There is no substantial dispute as to the legal principles which must be regarded as controlling in situations such as this. One of these is that the burden is on an applicant for a certificate of public convenience and necessity to show that he is fit, willing, and able to perform the service he proposes; that he will conform to the provisions of the statute and the requirements, rules, and regulations properly promulgated by the commission; and that the proposed service is or will be required by the present or future public convenience and necessity. See, ยงยง 75-222 to 75-250, R.R.S.1943; Preisendorf Transp. Inc. v. Herman Bros. Inc., 169 Neb. 693, 100 N.W.2d 865; Abler v. Wheeler Transp. Service Inc., 169 Neb. 728, 101 N.W.2d 476.

Another of these rules is that where a certificate of public convenience and necessity is not dormant it may be transferred on approval of the Nebraska State Railway Commission under reasonable rules and regulations to be prescribed by it, if the transfer will be consistent with the public interest, if it will not unduly restrict competition, and if the transferee is fit, willing, and able to perform the service proposed. See Caudill v. Lysinger, 161 Neb. 235, 72 N.W.2d 684.

A further rule is that the statute governing the transfer of certificates of public convenience and necessity is permissive in terms and not mandatory, and action of the Nebraska State Railway Commission in refusing a transfer will be sustained unless it appears that the refusal was unreasonable and arbitrary. See Caudill v. Lysinger, supra.

The term public interest which appears in these rules and the Motor Carrier Act means that which has a direct relation to adequacy of transportation service, to its essential conditions of economy and efficiency, and to appropriate provision for the *642 best use of transportation facilities. See, West Nebraska Express v. Pirnie, 159 Neb. 353, 67 N.W.2d 342; Omaha Transit Co. v. Briggs, 167 Neb. 703, 94 N.W.2d 461.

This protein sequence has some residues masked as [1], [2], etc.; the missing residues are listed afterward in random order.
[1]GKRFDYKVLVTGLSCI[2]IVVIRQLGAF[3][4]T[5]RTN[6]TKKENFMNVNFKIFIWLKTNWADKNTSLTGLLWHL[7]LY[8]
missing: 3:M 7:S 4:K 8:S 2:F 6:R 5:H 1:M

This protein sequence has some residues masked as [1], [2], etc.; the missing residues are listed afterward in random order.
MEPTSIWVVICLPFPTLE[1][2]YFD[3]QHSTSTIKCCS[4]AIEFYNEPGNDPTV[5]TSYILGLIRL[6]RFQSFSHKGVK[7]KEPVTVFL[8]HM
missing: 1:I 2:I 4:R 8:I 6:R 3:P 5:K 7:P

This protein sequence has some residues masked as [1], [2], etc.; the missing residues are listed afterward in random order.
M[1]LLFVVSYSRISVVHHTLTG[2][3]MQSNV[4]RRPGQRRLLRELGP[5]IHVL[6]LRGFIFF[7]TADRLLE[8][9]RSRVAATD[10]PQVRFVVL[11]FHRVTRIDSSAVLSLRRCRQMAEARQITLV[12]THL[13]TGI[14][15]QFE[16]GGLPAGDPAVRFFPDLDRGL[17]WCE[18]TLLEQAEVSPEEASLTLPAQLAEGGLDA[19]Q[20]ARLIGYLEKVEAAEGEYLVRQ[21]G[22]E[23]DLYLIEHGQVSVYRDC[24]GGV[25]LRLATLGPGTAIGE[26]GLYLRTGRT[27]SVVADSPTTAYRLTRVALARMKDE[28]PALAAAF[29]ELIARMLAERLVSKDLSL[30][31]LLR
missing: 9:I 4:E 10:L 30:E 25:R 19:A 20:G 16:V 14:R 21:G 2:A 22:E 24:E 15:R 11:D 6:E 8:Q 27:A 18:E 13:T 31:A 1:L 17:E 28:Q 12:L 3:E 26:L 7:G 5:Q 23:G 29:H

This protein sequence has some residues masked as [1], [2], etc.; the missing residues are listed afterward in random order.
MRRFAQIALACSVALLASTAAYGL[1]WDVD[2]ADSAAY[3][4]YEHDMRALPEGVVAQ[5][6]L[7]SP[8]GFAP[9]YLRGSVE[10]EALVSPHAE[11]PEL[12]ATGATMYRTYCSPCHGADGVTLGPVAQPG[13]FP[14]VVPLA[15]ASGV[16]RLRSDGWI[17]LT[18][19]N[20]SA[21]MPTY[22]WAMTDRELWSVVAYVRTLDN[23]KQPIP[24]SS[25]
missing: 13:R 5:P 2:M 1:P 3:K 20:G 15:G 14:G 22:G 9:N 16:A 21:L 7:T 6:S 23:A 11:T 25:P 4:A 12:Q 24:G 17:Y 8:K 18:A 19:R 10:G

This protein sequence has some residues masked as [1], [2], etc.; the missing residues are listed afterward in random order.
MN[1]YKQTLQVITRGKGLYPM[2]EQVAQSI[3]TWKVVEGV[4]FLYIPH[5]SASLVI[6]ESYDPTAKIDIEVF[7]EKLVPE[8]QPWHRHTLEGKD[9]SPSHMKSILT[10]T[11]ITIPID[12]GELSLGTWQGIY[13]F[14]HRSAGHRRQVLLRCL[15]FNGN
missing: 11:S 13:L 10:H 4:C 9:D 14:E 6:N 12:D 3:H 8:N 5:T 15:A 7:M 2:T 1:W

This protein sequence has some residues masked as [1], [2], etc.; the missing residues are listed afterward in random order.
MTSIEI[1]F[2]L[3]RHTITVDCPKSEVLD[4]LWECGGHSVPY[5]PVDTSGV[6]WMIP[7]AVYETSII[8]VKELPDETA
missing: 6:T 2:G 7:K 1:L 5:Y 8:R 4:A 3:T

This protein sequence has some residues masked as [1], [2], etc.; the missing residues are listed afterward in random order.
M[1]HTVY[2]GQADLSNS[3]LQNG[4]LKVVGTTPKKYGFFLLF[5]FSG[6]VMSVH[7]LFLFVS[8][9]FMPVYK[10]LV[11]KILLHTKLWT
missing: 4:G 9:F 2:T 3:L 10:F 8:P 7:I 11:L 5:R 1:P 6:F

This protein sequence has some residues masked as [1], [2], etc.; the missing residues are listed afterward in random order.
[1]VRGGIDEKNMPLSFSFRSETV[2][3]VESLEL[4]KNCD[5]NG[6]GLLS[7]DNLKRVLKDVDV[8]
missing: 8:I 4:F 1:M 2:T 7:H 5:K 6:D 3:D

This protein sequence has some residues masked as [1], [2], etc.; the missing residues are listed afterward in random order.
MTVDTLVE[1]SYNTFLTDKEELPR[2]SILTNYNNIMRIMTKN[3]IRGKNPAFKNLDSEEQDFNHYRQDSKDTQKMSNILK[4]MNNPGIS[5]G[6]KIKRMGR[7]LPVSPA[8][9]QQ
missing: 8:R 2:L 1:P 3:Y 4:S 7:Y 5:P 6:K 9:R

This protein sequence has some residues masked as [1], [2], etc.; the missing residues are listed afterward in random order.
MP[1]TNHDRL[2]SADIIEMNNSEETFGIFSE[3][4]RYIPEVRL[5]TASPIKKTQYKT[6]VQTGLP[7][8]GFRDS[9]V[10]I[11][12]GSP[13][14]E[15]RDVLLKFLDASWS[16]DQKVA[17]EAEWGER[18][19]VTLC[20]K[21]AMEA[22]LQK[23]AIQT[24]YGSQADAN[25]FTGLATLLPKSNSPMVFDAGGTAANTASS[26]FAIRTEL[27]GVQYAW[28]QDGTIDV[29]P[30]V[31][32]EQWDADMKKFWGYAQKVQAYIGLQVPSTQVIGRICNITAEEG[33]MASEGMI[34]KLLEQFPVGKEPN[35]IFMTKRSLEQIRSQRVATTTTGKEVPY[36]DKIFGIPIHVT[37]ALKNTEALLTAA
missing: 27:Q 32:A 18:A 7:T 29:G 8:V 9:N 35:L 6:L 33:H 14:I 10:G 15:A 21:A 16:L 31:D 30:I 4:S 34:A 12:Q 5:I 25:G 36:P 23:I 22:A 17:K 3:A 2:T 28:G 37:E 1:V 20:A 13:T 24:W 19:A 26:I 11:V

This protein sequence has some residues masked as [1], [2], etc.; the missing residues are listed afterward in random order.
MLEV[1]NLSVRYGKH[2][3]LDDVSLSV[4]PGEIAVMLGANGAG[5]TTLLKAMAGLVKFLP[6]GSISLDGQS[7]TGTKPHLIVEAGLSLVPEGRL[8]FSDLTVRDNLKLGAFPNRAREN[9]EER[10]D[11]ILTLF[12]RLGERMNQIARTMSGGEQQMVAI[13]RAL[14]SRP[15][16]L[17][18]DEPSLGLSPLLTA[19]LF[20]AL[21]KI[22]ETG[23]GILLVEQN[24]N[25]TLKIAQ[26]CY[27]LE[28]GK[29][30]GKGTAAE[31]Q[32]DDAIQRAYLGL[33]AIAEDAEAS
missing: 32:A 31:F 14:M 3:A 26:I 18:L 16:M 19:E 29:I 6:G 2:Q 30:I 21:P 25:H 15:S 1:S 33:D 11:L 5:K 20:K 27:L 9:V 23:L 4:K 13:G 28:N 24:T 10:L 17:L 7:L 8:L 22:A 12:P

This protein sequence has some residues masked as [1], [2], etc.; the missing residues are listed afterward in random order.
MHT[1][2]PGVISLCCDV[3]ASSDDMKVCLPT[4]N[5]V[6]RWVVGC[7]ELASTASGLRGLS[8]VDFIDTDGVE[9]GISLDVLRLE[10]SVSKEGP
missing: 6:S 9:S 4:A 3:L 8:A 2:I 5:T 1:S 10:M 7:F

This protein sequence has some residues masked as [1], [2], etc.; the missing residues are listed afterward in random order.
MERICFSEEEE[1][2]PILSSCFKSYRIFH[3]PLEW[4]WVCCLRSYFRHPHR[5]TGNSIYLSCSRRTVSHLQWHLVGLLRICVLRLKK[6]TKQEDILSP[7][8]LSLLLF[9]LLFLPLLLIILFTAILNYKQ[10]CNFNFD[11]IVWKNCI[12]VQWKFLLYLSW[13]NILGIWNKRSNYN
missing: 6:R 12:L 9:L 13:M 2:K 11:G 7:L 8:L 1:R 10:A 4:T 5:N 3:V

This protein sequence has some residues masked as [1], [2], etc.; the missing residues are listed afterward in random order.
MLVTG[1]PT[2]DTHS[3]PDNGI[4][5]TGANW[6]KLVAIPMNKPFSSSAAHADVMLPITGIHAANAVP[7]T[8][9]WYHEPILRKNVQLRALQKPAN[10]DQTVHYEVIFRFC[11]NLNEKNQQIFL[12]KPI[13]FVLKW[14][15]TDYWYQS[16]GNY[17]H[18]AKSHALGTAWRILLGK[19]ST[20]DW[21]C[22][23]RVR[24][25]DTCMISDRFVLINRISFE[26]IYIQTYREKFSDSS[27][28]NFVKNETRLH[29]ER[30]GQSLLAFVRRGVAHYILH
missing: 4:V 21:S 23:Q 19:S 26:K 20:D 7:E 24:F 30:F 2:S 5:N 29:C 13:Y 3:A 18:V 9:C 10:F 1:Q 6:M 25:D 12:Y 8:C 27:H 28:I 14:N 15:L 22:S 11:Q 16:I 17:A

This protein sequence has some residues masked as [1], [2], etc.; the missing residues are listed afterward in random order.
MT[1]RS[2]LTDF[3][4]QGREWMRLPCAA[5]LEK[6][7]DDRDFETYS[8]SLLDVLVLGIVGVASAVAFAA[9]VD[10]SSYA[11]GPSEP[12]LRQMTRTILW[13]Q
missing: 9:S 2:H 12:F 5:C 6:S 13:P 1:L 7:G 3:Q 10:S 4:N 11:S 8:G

Under pronouncement of this court it has been pointed out that although the transfer of a certificate of public convenience and necessity is permissive and not mandatory, a refusal to transfer will be regarded as unreasonable and arbitrary if under the facts a valid basis for denial is not disclosed. See Caudill v. Lysinger, supra.

Coming now to the facts as disclosed by the record in their relation to the findings of the commission it is pointed out that the commission found that the applicant was fit, willing, and able to perform the service proposed. It was also found that the certificate was not dormant. These findings were fully sustained. There was no evidence having weight to the contrary. Necessity for review in this area does not appear. This conclusion disposes of that phase of the appeal and the cross-appeal, both unfavorably to Morgan and National.

As to the findings of the commission this leaves only the finding that the proposed transfer would not be consistent with the public interest, and the one that the transfer would result in a new or different service or operation as to the territorial scope than that which the commission intended when it granted the application for which transfer was sought. The latter of these two will be considered first.